The modest beginnings of wood floors began in the Middle Ages, but they did not resemble what we have today. Those floors were rustic planks cut by axe and adz to measure the approximate same width and length. It was not until the Baroque Age that floors became more elegant and diverse. The parquet de menuiserie (woodwork parquet) was designed and even replaced some of the marble floors in Versailles in 1684. These floors were so expensive they were only available to royalty and the affluent.
So what happened to change that? In North America, it was the abundance of supply. The timber was close by and easy to access. The colonial homes started with slow growing pine planks. They left the wood raw only polished smooth by the wear of everyday foot traffic.
As our nation expanded, the demand for better housing increased. Homes needed economical flooring that could meet the supply and demand. The industrial age gave us the invention power-driven machines, steam engines and electricity. This helped create the wood floor industry. Now manufactures had the ability to mass-produce wood planks.
The use of oak became standard with the early manufactures because of its availability. Many of the manufactures were located in our southern states as it was near the raw-material source. It also provided the climatic advantage to air dray the raw lumber. The flooring mills depended on nearby timber stands where trees where cut down, sawed by portable mills into rough boards and stacked in fields to dry for four to six months.
When the wood sufficiently aged, they hauled it by house-drawn wagons to the flooring mill for kiln drying and manufacture finishes. With the development of trucks and roads the wood supply and range of shipping was increased. The actual peak in the Oak Floor Industry came in 1956 with 47 manufactures producing over a billion feet of product.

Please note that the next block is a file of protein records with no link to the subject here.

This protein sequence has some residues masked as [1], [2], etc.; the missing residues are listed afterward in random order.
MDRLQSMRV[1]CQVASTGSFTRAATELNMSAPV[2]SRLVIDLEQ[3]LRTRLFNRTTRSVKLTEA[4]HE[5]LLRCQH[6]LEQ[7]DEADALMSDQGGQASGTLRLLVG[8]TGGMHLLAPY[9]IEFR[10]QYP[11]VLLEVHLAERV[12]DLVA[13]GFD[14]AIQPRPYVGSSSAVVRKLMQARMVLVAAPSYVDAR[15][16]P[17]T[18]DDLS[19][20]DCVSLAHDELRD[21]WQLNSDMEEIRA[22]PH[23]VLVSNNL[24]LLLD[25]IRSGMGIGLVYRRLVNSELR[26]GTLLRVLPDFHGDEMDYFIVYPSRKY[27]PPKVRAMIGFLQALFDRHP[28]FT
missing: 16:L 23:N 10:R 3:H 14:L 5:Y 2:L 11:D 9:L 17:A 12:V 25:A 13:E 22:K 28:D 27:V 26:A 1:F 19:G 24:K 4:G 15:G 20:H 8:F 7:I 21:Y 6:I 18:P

In the early 1900’s manufacturers introduced “wood carpeting” that would allow anyone with carpentry skills to install it. This carpet came in rolls about three feet wide of wood slats glued to heavy cotton canvas. To install it you had to tack down each board every foot or so, fill the cracks, sand it and apply a finish. Sounded great, but the final product was not a durable as claimed. The floors often turned out split ridden and squeaky. An invention about that time was tongue and groove planks. This allowed the interlocking boards to be nailed together minimizing gaps and unleveled floors.
Things changed in the post-war era, when houses were in mass production. The goal became how to make things less expensive. Builders started using concrete slab foundations rather than conventional crawl spaces. The slab construction created the need for subflooring to nail down the wood floors. Then the invention of synthetic fiber in tufted carpet allowed factories to create wall-to wall carpet. It was inexpensive and could be installed directly over the concrete surfaces. Loan companies such as FHA even got on board including carpet as the only floor surface in their 20-30 year mortgages. The wood floor manufacturers struggled and many closed down. Others turned to furniture, cabinet making and lumber supply.
Starting in the late 1980’s, the hardwood flooring industry started to rebuild. It took many changes to reclaim the flooring market. These changes included the invention of engineered floors, new glue products that allowed floors to adhere to concrete, prefinished flooring, exotic wood choices and even environment friendly products. Today the choice of finishes and wood species is at an extraordinary level. The prices are affordable for even borders, inlays and specialty patterns. You now have the choice of installing prefinished floors or selecting solid wood and having our experts apply the color and finish you want.